Let me preface by adding "to Computer Science/Engineering majors". I think Python is a fine language and that it is very useful in a lot of situations, but I also think using Python as a foundational language is setting students up for a lot of unnecessary headache later on.
Syntax and semantics
My main gripe with Python is the syntax and semantics. Python looks something like this:
def some_func(var_one, var_two): for i in range(10): num = i print(i) # we can still see num here print(num) some_func("thing1", "thing2")
const keywords entirely, meaning there is not even a concept of a constant variable in Python.
Lastly, the most obvious difference from most languages you have likely seen is that there are no curly braces. This is because Python decided it would be a fun idea to govern blocks using whitespace, instead of wrapping everything in braces. In theory this might seem OK since you should already be properly indenting blocks of code, however in practice I find that it is much less legible and more kludgy to work with.
Python also decided to go above and beyond and do things differently from most other languages. Part of this is the break from C-Style syntax, and they also name things differently. For instance, what is called an "Array" in pretty much every mainstream language, is instead called a "List" in Python. Key-Value stores that are usually called a "Map" or a "HashMap" are instead referred to as a "Dictionary".
Then there are Strings, Strings in Python are horribly over-complicated. In most languages you have a
char which is a single character, you can have a
char or just an array of characters, and then a
String that is usually some fancy wrapper around a regular
char. When creating a string in most mainstream languages you can usually just do something along the lines of
var s = "string" or for a
char you usually use single quotes
var c = 'c'. Python decided this was too simple and not specific enough. You can create a string the "normal" way,
s = "string" or you can use single quotes
s = 'string' or if you want a unicode string you would do
uni = u'unicode' or you can craft a binary string
bin = b'some binary'. You can also tell it directly what encoding you want to use,
utf = "some string".encode("utf-8"). And you can also cast to string using
string = str("something") because why not add another way to do things? Now I'm not saying its bad to specify what encoding you're using, but maybe if you could make it a bit more clear or use a syntax that is more common.
Another issue with Python is that it is essentially two different languages, there's Python 2.7 and Python 3+. Code written using Python <= 2.7 will sometimes work on Python 3+, and code written using Python 3+ will sometimes work with Python <= 2.7. This is because there were quite a few breaking changes introduced, that make many features that worked in 2.7, no longer work, or work differently in 3+. This as simple as the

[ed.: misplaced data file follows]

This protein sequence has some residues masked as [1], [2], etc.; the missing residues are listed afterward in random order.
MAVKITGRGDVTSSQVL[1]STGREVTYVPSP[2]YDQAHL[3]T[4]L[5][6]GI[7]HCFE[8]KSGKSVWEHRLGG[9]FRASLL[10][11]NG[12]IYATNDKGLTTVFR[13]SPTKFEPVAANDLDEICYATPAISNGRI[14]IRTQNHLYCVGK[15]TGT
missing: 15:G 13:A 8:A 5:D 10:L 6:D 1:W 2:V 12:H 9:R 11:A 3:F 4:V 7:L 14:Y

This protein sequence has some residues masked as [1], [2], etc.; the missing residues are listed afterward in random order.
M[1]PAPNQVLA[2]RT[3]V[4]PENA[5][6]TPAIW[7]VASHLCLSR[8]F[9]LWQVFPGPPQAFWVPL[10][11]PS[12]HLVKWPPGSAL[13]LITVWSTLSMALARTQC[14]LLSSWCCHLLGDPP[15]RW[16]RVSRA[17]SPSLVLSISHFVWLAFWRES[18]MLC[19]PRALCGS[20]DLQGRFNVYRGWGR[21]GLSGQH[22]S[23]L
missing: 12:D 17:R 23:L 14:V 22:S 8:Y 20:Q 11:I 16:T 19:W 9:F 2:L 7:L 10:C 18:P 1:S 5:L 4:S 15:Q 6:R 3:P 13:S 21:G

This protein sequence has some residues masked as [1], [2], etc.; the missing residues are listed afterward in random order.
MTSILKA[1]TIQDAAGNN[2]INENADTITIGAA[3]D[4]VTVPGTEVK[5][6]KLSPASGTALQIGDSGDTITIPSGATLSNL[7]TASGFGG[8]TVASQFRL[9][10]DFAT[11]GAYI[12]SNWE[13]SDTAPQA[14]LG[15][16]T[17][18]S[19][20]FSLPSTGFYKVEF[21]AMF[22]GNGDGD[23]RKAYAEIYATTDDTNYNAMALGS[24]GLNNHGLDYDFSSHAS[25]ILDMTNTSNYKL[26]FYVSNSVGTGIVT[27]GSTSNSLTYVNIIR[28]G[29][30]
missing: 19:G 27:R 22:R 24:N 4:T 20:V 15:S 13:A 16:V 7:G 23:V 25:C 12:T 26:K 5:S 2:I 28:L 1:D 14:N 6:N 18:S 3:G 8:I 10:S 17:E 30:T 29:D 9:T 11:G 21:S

print 'Hello World'
will work using Python <= 2.7, however with Python 3+ this will raise a SyntaxError as you have to do
Another popular feature in Python 2 was
xrange which basically created an iterable object that is useful, and a bit quicker than
range, in for loops. However, it was simply removed in Python 3. So, if I wanted to write the same code as above to be compatible for python 2.7, I would do something like this:
def some_func(var_one, var_two): for i in xrange(10): num = i print i # we can still see num here print num some_func("thing1", "thing2")
It is very common for languages to introduce new, backwards incompatible features. Especially with major revisions. However it is fairly uncommon to break so many widely used parts of the language that most code written before 3 simply cannot be run on the newer interpreter. The fact is that so much was broken that the community essentially split, and many people are staying on Python 2.7 as their libraries wont work on 3+ or they don't want to maintain 2 version of their codebase for backwards compatibility. This means that even though you are coding in 'Python', depending on which version you pick you are isolating yourself to a subset of the possible libraries or dependencies you can use.
All of these issues, and more, contribute to some serious headaches for new programmers. If you start by learning Python as a foundational language, when you inevitably switch to another language like C++ or Java, you have to learn an entire new vocabulary and grammar on top of the more difficult concepts as well. And Python's many quirks and irregularities don't make it the simplest language to learn from the get-go either.